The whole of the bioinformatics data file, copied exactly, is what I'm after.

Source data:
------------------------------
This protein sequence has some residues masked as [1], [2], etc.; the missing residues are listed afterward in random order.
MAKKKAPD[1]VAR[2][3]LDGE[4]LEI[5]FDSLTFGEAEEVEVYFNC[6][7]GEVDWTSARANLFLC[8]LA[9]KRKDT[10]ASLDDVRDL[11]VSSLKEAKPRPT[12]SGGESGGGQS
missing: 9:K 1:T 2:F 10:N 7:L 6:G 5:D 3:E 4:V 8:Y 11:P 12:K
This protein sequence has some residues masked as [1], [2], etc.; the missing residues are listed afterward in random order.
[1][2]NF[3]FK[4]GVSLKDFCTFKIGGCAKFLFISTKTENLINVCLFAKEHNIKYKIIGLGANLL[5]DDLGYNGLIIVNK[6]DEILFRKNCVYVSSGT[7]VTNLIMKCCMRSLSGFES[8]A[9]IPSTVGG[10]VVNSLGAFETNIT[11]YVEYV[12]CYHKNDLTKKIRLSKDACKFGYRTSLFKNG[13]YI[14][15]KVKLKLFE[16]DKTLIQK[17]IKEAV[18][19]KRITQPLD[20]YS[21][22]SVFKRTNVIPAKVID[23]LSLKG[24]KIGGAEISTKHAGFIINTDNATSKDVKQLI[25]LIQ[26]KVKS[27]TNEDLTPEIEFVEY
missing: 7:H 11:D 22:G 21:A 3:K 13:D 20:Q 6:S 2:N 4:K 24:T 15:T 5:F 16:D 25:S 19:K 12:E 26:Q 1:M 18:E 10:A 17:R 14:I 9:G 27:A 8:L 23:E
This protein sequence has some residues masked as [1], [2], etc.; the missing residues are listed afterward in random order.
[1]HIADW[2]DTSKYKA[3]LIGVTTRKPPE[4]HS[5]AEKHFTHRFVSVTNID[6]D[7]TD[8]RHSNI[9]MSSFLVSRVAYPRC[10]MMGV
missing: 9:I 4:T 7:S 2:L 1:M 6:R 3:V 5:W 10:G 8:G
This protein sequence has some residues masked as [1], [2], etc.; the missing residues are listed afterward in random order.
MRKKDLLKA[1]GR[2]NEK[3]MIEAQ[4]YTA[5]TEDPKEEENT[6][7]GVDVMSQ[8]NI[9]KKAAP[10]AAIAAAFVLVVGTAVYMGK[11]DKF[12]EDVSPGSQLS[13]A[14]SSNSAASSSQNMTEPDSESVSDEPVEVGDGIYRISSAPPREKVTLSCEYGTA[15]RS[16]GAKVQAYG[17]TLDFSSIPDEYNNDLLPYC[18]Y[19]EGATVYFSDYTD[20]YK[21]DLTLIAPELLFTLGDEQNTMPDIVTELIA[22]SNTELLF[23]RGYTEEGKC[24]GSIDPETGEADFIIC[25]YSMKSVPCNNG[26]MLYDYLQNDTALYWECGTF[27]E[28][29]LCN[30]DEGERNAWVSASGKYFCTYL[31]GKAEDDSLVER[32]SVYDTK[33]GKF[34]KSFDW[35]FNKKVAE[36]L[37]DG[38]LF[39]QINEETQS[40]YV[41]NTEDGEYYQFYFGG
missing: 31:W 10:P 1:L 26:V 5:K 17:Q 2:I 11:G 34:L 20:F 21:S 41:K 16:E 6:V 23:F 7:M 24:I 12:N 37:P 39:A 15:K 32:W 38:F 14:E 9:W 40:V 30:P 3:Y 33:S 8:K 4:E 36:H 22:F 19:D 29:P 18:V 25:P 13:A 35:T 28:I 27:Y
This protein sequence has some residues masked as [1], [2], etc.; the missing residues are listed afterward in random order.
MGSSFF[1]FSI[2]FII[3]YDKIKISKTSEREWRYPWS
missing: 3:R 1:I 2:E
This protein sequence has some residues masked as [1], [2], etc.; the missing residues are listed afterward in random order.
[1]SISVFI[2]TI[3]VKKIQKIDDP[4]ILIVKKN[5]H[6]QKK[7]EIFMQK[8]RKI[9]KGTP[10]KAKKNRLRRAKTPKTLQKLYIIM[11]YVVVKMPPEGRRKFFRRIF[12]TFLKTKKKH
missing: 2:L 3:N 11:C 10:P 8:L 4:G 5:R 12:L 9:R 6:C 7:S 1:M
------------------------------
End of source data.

This protein sequence has some residues masked as [1], [2], etc.; the missing residues are listed afterward in random order.
MAKKKAPD[1]VAR[2][3]LDGE[4]LEI[5]FDSLTFGEAEEVEVYFNC[6][7]GEVDWTSARANLFLC[8]LA[9]KRKDT[10]ASLDDVRDL[11]VSSLKEAKPRPT[12]SGGESGGGQS
missing: 9:K 1:T 2:F 10:N 7:L 6:G 5:D 3:E 4:V 8:Y 11:P 12:K
This protein sequence has some residues masked as [1], [2], etc.; the missing residues are listed afterward in random order.
[1][2]NF[3]FK[4]GVSLKDFCTFKIGGCAKFLFISTKTENLINVCLFAKEHNIKYKIIGLGANLL[5]DDLGYNGLIIVNK[6]DEILFRKNCVYVSSGT[7]VTNLIMKCCMRSLSGFES[8]A[9]IPSTVGG[10]VVNSLGAFETNIT[11]YVEYV[12]CYHKNDLTKKIRLSKDACKFGYRTSLFKNG[13]YI[14][15]KVKLKLFE[16]DKTLIQK[17]IKEAV[18][19]KRITQPLD[20]YS[21][22]SVFKRTNVIPAKVID[23]LSLKG[24]KIGGAEISTKHAGFIINTDNATSKDVKQLI[25]LIQ[26]KVKS[27]TNEDLTPEIEFVEY
missing: 7:H 11:D 22:G 21:A 3:K 13:D 20:Q 6:S 2:N 4:K 24:T 15:T 5:F 16:D 25:S 19:K 12:E 26:Q 1:M 18:E 10:A 17:R 14:I 9:G 27:A 8:L 23:E
This protein sequence has some residues masked as [1], [2], etc.; the missing residues are listed afterward in random order.
[1]HIADW[2]DTSKYKA[3]LIGVTTRKPPE[4]HS[5]AEKHFTHRFVSVTNID[6]D[7]TD[8]RHSNI[9]MSSFLVSRVAYPRC[10]MMGV
missing: 9:I 4:T 7:S 2:L 1:M 6:R 3:V 5:W 10:G 8:G
This protein sequence has some residues masked as [1], [2], etc.; the missing residues are listed afterward in random order.
MRKKDLLKA[1]GR[2]NEK[3]MIEAQ[4]YTA[5]TEDPKEEENT[6][7]GVDVMSQ[8]NI[9]KKAAP[10]AAIAAAFVLVVGTAVYMGK[11]DKF[12]EDVSPGSQLS[13]A[14]SSNSAASSSQNMTEPDSESVSDEPVEVGDGIYRISSAPPREKVTLSCEYGTA[15]RS[16]GAKVQAYG[17]TLDFSSIPDEYNNDLLPYC[18]Y[19]EGATVYFSDYTD[20]YK[21]DLTLIAPELLFTLGDEQNTMPDIVTELIA[22]SNTELLF[23]RGYTEEGKC[24]GSIDPETGEADFIIC[25]YSMKSVPCNNG[26]MLYDYLQNDTALYWECGTF[27]E[28][29]LCN[30]DEGERNAWVSASGKYFCTYL[31]GKAEDDSLVER[32]SVYDTK[33]GKF[34]KSFDW[35]FNKKVAE[36]L[37]DG[38]LF[39]QINEETQS[40]YV[41]NTEDGEYYQFYFGG
missing: 31:W 10:P 1:L 26:V 5:K 17:Q 2:I 11:G 34:L 20:F 21:S 41:K 16:E 6:V 23:F 7:M 24:I 12:N 37:P 39:A 15:K 32:W 38:F 14:E 9:W 40:V 30:P 3:Y 33:S 8:K 4:E 36:H 22:F 19:D 29:P 18:V 25:P 13:A 35:T 28:I 27:Y
This protein sequence has some residues masked as [1], [2], etc.; the missing residues are listed afterward in random order.
MGSSFF[1]FSI[2]FII[3]YDKIKISKTSEREWRYPWS
missing: 3:R 1:I 2:E
This protein sequence has some residues masked as [1], [2], etc.; the missing residues are listed afterward in random order.
[1]SISVFI[2]TI[3]VKKIQKIDDP[4]ILIVKKN[5]H[6]QKK[7]EIFMQK[8]RKI[9]KGTP[10]KAKKNRLRRAKTPKTLQKLYIIM[11]YVVVKMPPEGRRKFFRRIF[12]TFLKTKKKH
missing: 2:L 3:N 11:C 10:P 8:L 4:G 5:R 12:L 9:R 6:C 7:S 1:M